I figured out what was wrong with my work in progress. After three revisions, rewrites and new drafts, the answer was so simple I’m surprised I didn’t accidentally walk into it face first.
There was no internal conflict.
Simple. Stupidly simple.
See, it’s surprisingly easy to forget internal conflict. After all, if there’s a bank robbery or an evil mob boss or a revolution to stop your characters from fulfilling their dreams, finding true love or surviving, then what’s the problem? You’ve got conflict out the wazoo and your characters are sufficiently incapable of reaching their goals.
But external conflict on its own rarely stands up as being big enough, emotional enough or important enough. Yes, external factors are important in keeping a story moving, but internal factors are the driving force behind character arc and development, and our pathways to making two-dimensional, imaginary characters human. Real.
Because we all experience internal conflict. It can be something as simple as – I don’t know if I want to go to the movies today because Sarah might be there to something as complicated as I don’t want to fall in love because everyone I care about dies.
By the end of the story, our character has made a decision, something has come of that decision and they have learned a truth about themselves while experiencing whatever is going on around them.
Take the romance genre for instance. Is it more chaotic, more interesting, more turn the page in a hurry if the two characters trapped in the abandoned warehouse that’s about to explode have lived a long and fulfilling life together, where communication and respect play equal roles and they both know how much they love each other or if the one character is determined to rescue the other so that they might apologize for pushing them away, tell them that they loved them the whole time, that no, they refuse to die without letting the other person know how they feel?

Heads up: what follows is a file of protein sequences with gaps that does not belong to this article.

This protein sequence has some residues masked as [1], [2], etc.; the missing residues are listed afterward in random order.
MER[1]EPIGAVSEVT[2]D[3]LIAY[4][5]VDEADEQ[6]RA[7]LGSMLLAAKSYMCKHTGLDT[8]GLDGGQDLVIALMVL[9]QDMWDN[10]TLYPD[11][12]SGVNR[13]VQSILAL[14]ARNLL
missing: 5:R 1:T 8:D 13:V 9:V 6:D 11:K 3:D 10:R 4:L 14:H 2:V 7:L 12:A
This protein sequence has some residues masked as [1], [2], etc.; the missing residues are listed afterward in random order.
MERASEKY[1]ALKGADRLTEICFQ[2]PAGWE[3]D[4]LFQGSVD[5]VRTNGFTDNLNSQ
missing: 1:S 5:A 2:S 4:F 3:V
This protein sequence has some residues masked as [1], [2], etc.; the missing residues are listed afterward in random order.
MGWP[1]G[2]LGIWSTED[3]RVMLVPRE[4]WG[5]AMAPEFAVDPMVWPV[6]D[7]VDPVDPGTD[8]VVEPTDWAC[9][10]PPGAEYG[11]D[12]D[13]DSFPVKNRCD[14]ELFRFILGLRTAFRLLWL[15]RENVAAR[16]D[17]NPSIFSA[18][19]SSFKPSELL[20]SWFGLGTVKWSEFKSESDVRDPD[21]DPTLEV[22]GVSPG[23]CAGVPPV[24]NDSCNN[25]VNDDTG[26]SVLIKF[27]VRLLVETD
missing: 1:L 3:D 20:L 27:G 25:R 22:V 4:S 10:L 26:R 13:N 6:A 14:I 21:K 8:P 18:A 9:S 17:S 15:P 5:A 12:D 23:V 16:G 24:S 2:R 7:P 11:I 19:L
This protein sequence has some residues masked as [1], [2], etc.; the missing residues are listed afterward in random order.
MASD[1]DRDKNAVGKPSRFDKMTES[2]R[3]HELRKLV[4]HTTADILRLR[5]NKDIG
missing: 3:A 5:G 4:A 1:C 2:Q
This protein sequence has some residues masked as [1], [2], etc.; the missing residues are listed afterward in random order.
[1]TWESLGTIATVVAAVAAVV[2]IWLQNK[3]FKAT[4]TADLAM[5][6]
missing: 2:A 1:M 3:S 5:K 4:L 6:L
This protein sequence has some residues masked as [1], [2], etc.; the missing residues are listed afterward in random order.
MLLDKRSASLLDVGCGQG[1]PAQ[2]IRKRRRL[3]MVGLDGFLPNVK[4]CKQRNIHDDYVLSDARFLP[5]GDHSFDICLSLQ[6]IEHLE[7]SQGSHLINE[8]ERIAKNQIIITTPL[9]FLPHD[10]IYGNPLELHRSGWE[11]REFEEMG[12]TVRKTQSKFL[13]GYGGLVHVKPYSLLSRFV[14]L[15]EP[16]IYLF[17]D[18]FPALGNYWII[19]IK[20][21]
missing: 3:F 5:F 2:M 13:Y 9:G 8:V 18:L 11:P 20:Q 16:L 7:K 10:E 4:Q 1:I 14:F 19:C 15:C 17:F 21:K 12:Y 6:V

While example A is certainly sad, example B speaks to the idea of lost potential and lost opportunity, a missed chance to say I love you. The character is not done cooking yet, and in an ideal situation, they will continue to develop as the story progresses, following an arc full of growth and new knowledge.
Every story is going to have a different type of internal conflict. Some will be about romantic love, others about family, following your dreams, taking a new job or letting go of a toxic friend. Your internal conflict is true to your character, and should play a fundamental role in their development and growth, despite what’s going on around them. The external conflict, at the end of the day, is window dressing for the human story taking place within.
And sometimes we forget that. After all, I’ve gone over this story too many times to count and only just realized that I never got to the heart of the internal conflict, that everything was based on the events going on around the characters, and because of it, they never truly grew or changed from the people they were at the beginning of the book. And in order for the story to resonate, they must grow or change. When we stay the same, there is no story.
So take a look at your characters, take a look at your story, and try to see what it’s really about. What is stopping your hero or heroine from achieving their goals? Is that end goal really what they want? (A changing of goals makes for a great internal conflict.) Follow their paths, their dreams and their desires. What, within themselves, is halting progress and how does it tie into the larger story at hand?
Yes, this part is hard, arguably far more difficult than writing warehouse explosions and bank robberies and blackmailing mob bosses. But that’s a good thing – nothing worth having should come easy. That stands true for author and character alike. ♦